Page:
I think I cooked one of the MOSFETs

1 month 1 week ago #11565 by luke.jaeger
I just put together an Arduino all-in-one clock and it worked fine for a couple of days. But today one of the MOSFETs (the one farther from the power socket) got super hot and started to smoke -- I quickly yanked the power plug, and now nothing at all happens when I plug the clock in!

This was the first time I ran it with the photoresistor attached ... I don't know if that has anything to do with the problem. The directions were a little ambiguous but it seemed like the LDR was supposed to be connected to the LDR pin and to GND? Anyway, that's how I set it up, and it seemed like the ambient light control was working.

Anything I should do other than replacing the cooked MOSFET?

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1 month 4 days ago #11573 by Ty_Eeberfest
For some reason I didn't see this until today. Sorry about that!!

First of all I really doubt the LDR had anything to do with this unless you somehow shorted something else when you installed it.

This is important: when the MOSFET began smoking did the clock appear to still be working in any way, e.g. tubes still lit or LEDs still blinking? If not then there's a chance the Atmega controller quit. I'm rather suspicious that this is what happened because you say the clock is now totally dead and a bad MOSFET alone will keep the tubes from lighting but everything else (LEDs, WiFi if present, etc.) would still work. I've heard of this happening to a couple people, where the controller quits running and leaves the HVD output (Pin 15) high. If that happens it's guaranteed the MOSFET will burn because it's left on instead of being pulsed.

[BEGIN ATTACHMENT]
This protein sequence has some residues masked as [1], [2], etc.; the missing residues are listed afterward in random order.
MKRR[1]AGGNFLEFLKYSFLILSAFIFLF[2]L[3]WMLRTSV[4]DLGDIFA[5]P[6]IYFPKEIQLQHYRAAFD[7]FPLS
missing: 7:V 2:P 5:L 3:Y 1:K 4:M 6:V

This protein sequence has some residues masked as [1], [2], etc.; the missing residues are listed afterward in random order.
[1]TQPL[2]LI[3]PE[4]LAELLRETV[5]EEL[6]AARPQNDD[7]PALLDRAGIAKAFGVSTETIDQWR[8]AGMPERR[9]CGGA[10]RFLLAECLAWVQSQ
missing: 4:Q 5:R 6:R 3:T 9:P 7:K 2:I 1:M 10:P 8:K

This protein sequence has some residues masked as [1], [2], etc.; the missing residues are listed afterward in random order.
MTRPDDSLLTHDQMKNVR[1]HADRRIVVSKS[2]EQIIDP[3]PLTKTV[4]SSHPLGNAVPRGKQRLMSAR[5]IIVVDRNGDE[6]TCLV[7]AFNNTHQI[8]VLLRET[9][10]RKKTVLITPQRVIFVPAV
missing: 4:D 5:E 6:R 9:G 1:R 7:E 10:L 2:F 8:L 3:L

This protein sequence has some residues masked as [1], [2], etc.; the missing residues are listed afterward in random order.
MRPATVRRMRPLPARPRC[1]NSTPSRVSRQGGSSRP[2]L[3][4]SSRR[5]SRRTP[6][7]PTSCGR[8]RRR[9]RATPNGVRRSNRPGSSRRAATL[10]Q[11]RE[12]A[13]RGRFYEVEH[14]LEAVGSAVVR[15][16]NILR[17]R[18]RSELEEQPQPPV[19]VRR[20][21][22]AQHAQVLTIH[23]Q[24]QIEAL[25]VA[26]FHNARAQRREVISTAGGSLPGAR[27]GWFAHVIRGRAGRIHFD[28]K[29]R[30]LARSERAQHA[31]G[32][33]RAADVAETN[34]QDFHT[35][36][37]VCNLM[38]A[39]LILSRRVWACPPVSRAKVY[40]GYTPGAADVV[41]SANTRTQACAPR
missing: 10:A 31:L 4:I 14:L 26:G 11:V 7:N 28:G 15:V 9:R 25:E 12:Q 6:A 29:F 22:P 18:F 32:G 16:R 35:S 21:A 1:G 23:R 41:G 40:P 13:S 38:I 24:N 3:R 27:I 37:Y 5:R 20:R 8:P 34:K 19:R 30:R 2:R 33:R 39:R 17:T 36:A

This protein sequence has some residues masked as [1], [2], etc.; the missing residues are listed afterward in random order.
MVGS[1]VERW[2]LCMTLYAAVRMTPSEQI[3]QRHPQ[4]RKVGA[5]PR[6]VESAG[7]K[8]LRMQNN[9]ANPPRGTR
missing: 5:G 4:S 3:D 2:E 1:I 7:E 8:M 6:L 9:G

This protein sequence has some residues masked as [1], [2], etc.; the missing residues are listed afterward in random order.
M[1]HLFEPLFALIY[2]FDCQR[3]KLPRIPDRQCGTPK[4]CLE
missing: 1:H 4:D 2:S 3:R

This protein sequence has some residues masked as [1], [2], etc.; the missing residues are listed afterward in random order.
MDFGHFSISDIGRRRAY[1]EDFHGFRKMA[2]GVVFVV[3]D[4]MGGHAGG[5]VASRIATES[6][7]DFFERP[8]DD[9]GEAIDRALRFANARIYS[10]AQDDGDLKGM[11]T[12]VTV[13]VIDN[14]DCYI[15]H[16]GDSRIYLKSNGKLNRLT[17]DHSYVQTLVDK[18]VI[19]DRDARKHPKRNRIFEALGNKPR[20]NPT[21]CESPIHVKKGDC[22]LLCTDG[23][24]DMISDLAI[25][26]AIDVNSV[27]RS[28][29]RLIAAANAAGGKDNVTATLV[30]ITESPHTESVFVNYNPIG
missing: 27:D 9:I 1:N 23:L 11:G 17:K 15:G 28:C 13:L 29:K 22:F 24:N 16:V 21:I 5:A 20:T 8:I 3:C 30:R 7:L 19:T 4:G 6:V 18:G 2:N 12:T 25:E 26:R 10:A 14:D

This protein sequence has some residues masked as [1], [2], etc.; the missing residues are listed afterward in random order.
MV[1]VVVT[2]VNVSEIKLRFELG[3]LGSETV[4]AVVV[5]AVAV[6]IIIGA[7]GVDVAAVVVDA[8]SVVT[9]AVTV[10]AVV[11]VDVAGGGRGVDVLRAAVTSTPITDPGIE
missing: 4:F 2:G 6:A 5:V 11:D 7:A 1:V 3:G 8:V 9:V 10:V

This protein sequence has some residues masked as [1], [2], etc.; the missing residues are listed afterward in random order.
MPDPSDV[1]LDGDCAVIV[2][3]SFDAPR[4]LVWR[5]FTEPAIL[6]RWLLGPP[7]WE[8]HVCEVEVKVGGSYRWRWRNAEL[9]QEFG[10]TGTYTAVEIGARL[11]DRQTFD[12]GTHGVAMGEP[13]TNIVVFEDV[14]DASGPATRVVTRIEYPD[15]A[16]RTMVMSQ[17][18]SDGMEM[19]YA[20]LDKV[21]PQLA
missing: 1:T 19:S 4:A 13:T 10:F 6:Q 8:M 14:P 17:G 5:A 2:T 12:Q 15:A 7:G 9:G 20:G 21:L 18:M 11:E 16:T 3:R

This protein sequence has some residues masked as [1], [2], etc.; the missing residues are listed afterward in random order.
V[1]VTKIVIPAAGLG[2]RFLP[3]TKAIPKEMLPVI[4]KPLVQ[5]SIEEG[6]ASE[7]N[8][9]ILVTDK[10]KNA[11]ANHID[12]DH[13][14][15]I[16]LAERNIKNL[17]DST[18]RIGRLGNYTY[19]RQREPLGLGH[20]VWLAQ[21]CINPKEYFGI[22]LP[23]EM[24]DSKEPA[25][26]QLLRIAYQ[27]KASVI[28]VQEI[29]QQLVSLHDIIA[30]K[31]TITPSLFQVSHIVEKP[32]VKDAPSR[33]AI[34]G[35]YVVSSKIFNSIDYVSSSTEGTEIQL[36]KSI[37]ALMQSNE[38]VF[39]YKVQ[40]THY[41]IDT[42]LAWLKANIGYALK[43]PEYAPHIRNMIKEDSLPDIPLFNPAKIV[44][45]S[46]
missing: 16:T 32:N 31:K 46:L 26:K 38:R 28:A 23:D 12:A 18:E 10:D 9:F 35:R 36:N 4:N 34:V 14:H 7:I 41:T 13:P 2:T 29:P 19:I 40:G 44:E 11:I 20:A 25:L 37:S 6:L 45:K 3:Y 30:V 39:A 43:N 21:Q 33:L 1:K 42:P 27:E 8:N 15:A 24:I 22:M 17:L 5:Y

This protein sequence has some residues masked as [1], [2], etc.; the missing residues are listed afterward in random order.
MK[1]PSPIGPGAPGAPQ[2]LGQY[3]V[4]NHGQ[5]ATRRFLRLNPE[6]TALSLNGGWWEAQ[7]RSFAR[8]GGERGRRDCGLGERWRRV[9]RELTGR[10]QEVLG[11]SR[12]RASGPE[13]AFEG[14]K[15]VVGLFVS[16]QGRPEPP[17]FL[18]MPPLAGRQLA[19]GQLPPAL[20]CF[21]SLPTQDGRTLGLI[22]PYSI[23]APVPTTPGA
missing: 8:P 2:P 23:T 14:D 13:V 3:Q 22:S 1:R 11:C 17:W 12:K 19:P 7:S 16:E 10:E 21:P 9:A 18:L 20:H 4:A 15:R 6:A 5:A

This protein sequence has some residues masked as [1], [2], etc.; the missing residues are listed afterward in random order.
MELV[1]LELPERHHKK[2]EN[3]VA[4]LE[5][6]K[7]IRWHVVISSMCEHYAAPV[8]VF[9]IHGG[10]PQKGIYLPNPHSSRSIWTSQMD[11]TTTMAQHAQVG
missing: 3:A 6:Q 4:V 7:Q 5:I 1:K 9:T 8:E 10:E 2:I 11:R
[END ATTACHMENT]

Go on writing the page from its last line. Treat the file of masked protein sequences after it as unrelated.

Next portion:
I suggest you remove the burnt MOSFET. Cut off its pins just below the body of the part for now rather than trying to unsolder. The power it up and see if you get any LED action or other signs of life. If not, then the controller, or maybe the crystal and the 22pF load caps, may be bad.

You could also check the inductor L1 (right next to the MOSFET) with an ohm meter. It should have just a few ohms of DC resistance but not zero.

That's all I can think of for now...

Look into it later when the dust is clearing off the crater.

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1 month 2 days ago #11579 by luke.jaeger
Run like a villain, let the good times roll.

Yes, the LED's power up with the burned MOSFET removed. I replaced the MOSFET and now it's ok.

I might have caused this barbecue by wiring the button switch wrong. Some of the wording in the Construction Manual is a little ambiguous: "The switch connects to ground when closed" -- well, that's clear enough but the next sentence gave me the impression that I should connect VCC to the NC pole of the switch. When I looked at the schematic I realized that of course this was wrong. Maybe that's what cooked it?

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1 month 2 days ago #11580 by Ty_Eeberfest
Nice to see that someone gets the Iggy reference!